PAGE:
V is for Values (What you value creates your reality)
Updated: Mar 28
“Values are important because they can guide you and motivate you through situations where your feelings might lead you off course. Acting in accordance with your own deepest values is inherently satisfying and fulfilling – even though it often forces you to face your fears.” Russ Harris (The Happiness Trap)
As we start the New Year, it is useful to reflect on what our values are.
“When you go through life guided by your values, not only do you gain a sense of vitality and joyfulness, but you also experience that life can be rich, full, and meaningful, even when bad things happen”. Russ Harris
Values make life worth living; they help us overcome challenges when life is difficult. I have recently finished reading Viktor Frankl’s “Man’s Search for Meaning” and in it the author describes how the ones who survived the concentration camps were not the fittest, but those most connected to life.
The recurring refrain of the book is based on Nietzsche’s words:
“He who has a why to live for can bear almost any how.”
Viktor Frankl speaks about his own ‘whys’ and how they helped him endure his situation – Love, Work and Dignity in suffering
One example was that Viktor Frankl learned that he was able to use love as an antidote to pain by holding his wife’s image in his mind for company, despite not knowing where his wife was or whether she was even alive.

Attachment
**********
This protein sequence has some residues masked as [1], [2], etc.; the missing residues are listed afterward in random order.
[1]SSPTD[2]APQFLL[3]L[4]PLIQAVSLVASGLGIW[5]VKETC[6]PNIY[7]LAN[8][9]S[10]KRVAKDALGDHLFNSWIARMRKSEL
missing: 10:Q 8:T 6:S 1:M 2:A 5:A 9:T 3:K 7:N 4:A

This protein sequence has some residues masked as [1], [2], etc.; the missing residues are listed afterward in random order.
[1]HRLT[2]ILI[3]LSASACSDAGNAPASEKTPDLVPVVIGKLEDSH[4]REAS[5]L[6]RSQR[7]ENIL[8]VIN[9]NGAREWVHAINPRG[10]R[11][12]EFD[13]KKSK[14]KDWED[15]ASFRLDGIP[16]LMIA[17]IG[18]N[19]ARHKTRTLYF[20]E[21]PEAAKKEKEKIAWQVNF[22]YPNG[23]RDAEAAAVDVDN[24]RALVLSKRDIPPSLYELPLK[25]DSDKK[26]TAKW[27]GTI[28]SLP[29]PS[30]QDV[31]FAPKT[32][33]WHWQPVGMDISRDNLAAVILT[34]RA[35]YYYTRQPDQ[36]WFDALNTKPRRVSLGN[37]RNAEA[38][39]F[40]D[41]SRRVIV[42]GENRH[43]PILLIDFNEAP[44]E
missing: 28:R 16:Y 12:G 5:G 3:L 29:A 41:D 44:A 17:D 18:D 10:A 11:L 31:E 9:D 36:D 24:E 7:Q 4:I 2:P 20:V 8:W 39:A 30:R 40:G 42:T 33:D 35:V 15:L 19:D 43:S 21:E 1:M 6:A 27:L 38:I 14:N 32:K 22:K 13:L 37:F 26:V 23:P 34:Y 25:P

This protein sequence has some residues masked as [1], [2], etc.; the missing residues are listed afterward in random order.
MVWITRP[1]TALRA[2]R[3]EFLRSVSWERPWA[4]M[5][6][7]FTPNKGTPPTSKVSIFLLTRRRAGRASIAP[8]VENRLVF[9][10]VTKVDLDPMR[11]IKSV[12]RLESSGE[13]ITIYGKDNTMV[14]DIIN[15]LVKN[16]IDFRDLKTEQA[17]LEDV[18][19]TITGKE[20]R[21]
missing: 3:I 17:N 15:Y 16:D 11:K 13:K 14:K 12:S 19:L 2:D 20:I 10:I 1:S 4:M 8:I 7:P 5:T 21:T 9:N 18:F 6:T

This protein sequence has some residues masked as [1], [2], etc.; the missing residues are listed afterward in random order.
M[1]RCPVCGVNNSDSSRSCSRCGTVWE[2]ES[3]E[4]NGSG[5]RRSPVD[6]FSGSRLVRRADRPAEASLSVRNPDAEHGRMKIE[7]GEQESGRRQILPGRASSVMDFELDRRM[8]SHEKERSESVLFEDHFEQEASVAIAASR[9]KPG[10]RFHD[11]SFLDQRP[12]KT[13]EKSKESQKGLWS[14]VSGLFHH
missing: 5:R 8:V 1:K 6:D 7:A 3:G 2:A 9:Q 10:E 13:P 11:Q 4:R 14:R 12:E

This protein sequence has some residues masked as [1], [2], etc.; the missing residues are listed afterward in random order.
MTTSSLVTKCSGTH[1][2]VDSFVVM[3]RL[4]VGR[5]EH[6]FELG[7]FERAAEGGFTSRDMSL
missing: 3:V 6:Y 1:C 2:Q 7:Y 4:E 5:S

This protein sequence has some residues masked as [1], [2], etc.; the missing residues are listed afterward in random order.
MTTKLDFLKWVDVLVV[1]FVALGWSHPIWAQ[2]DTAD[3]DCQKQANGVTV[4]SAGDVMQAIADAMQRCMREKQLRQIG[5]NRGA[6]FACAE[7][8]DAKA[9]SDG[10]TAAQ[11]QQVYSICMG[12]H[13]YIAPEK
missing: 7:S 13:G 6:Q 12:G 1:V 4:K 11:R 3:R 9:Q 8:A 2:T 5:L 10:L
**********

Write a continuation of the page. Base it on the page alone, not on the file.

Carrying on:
“I grasped the meaning of the greatest secret that human poetry and human thought and belief have to impart: The salvation of man is through love and in love. I understood how a man who has nothing left in this world still may know bliss, be it only for a brief moment, in the contemplation of his beloved. In a position of utter desolation, when man cannot express himself in positive action, when his only achievement may consist in enduring his sufferings in the right way – an honourable way – in such a position man can, through loving contemplation of the image he carries of his beloved, achieve fulfilment.” VF
In the book, Frankl argues that we are not bound to our environments and we always have a choice despite our circumstances. Our environment can be a determiner of our actions but it is not fate; there are always opportunities within our limitations.